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Sunday, July 21, 2024

EU to Impose Additional Tariffs on Chinese Electric Vehicles

The European Union announced on Wednesday that it will impose additional tariffs of up to 38 percent on electric vehicles (EVs) imported from China, aiming to protect the region’s manufacturers from what it deems unfair competition. This move follows President Biden’s recent decision to quadruple U.S. tariffs on Chinese EVs to 100 percent, signaling escalating trade tensions with China over green technology goods.

The decision comes as traditional automakers in Europe and the U.S. face growing competition from Chinese companies focused on EVs with significantly lower cost bases. Unlike U.S. carmakers, many European counterparts are heavily invested in the Chinese market. Consequently, vehicles produced there will also be subject to the higher tariffs, prompting concerns about potential retaliation from China and market disruptions.

The new tariffs, set to take effect on July 4, will increase duties from the existing 10 percent to a range of 17.4 percent to 38.1 percent for leading Chinese manufacturers BYD, Geely, and SAIC. These rates were determined based on the companies’ level of cooperation with European officials who investigated the extent of Chinese government subsidies.

Other automakers producing EVs in China, including European companies with local factories or joint ventures, will face tariffs of 21 percent or 38.1 percent, depending on their cooperation with the investigation. The European Union defended its actions, citing findings that the Chinese EV supply chain heavily benefits from unfair subsidies, posing a significant threat to the EU industry.

China condemned the tariffs as lacking “factual and legal basis” and accused the EU of “weaponizing economic and trade issues.” He Yadong, a spokesperson for China’s Commerce Ministry, stated that the move contradicts previous commitments to strengthen cooperation and could negatively impact bilateral trade relations.

The European Commission’s investigation aimed to determine whether the Chinese government was subsidizing its EV production to sell at artificially low prices in Europe, undermining local competitors.

Currently, 37 percent of all EVs imported to Europe come from China, including models from Tesla, BMW, and Renault’s Dacia. Chinese brands now account for 19 percent of the European EV market. Despite the tariffs, EU officials expressed willingness to engage with China to resolve the dispute and emphasized that the goal was to protect European industry, not to escalate tariffs arbitrarily.

Tesla, which produces its Model 3 and Model Y in Shanghai for the European market, requested individualized tariff calculations. Other companies have nine months to petition for individual reviews, though none had done so by the announcement.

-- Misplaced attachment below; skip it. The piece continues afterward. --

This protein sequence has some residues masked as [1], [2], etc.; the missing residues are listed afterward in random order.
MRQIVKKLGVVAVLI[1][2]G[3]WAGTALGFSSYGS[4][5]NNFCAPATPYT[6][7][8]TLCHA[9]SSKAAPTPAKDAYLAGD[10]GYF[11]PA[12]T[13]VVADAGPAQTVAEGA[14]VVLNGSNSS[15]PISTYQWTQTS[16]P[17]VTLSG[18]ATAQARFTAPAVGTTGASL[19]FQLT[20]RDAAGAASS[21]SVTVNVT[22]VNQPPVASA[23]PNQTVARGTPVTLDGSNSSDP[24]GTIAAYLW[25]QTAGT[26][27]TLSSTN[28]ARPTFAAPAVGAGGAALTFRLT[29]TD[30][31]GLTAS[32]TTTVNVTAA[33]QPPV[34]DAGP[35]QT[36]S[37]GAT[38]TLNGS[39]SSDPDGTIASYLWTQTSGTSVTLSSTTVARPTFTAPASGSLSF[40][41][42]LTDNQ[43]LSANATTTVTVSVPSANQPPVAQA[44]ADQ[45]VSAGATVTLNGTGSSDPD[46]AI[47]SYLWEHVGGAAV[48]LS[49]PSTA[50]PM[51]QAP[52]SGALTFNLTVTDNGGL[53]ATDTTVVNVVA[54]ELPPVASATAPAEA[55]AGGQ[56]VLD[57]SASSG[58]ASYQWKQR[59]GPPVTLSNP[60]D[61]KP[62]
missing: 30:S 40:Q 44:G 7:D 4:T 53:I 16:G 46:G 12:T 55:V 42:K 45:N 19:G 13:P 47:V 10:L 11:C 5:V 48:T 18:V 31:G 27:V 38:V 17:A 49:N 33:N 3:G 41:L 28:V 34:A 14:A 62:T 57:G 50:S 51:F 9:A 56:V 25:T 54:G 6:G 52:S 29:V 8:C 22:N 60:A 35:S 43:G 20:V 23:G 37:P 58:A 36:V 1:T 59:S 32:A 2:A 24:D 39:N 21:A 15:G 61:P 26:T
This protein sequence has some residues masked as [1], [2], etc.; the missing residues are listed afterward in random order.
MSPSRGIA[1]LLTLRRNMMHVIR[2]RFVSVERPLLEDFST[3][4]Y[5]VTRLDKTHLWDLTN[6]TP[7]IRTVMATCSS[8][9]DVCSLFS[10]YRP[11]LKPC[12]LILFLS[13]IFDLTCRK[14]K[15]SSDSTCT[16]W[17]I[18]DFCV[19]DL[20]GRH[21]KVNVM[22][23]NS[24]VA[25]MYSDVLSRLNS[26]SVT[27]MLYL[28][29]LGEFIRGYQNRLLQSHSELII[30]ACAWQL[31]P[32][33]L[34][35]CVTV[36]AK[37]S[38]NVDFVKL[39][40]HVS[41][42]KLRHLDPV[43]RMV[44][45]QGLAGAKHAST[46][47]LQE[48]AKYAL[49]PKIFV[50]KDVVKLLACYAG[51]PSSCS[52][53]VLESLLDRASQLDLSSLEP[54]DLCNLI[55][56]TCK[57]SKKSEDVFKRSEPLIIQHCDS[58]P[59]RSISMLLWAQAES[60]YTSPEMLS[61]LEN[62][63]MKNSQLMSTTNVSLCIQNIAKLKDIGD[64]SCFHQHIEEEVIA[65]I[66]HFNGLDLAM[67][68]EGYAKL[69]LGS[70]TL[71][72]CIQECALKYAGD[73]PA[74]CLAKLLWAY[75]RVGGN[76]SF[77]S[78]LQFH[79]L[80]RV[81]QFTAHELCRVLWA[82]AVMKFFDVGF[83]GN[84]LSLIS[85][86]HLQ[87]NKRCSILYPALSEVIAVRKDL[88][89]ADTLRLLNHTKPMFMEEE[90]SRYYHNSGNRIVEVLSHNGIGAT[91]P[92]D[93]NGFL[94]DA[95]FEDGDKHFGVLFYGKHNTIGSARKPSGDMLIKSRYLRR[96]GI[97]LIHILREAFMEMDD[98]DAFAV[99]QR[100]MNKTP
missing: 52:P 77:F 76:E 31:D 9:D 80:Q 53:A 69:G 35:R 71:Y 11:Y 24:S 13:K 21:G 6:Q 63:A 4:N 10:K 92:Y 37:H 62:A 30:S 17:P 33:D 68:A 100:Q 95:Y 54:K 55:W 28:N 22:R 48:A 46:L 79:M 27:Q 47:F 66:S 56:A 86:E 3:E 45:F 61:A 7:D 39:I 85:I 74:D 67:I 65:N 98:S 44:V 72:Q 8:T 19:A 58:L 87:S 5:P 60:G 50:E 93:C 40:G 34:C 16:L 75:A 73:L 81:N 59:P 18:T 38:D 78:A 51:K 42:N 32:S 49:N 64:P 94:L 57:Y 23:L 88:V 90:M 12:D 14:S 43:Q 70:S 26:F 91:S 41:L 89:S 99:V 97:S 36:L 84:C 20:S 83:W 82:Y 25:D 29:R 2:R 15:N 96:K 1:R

Ursula von der Leyen, President of the European Commission, explained that the tailored tariff approach aimed to reflect the level of damage caused by Chinese subsidies.

China has warned it might retaliate by raising tariffs on European gas-powered cars, agricultural products, and aviation goods. Currently, China applies a 15 percent duty on all imported EVs from Europe, affecting brands like BMW and Volkswagen, which also have significant production in China.

German carmakers, particularly concerned about the potential price increases and retaliatory measures, criticized the EU’s decision. German Chancellor Olaf Scholz highlighted the risks of isolation and customs barriers, suggesting they would ultimately increase costs and impoverish everyone involved.

Economic experts warn that tariffs as high as 20 percent could disrupt trade routes, with the Kiel Institute for the World Economy estimating a potential $3.8 billion reduction in Chinese EV imports to Europe. Higher tariffs might be necessary to counter Chinese manufacturers’ cost advantages, though this could lead to higher EV prices overall due to increased labor and production costs in Europe.

Chinese manufacturers are also expanding into Europe, with BYD planning a factory in Hungary and Chery opening a plant near Barcelona. European countries, eager to attract these investments, see potential job creation and strengthened supply chains as benefits. Meanwhile, European automakers emphasize the need to enhance competitiveness rather than rely on tariffs.

Volkswagen, with extensive operations in China, warned that the tariffs could trigger a damaging cycle of trade conflicts. The new tariffs will be enforced starting next month, with affected companies and the Chinese government having several days to respond before final tariffs are established for a five-year period.

David Faber
David Faber
I am a Business Journalist of The National Era
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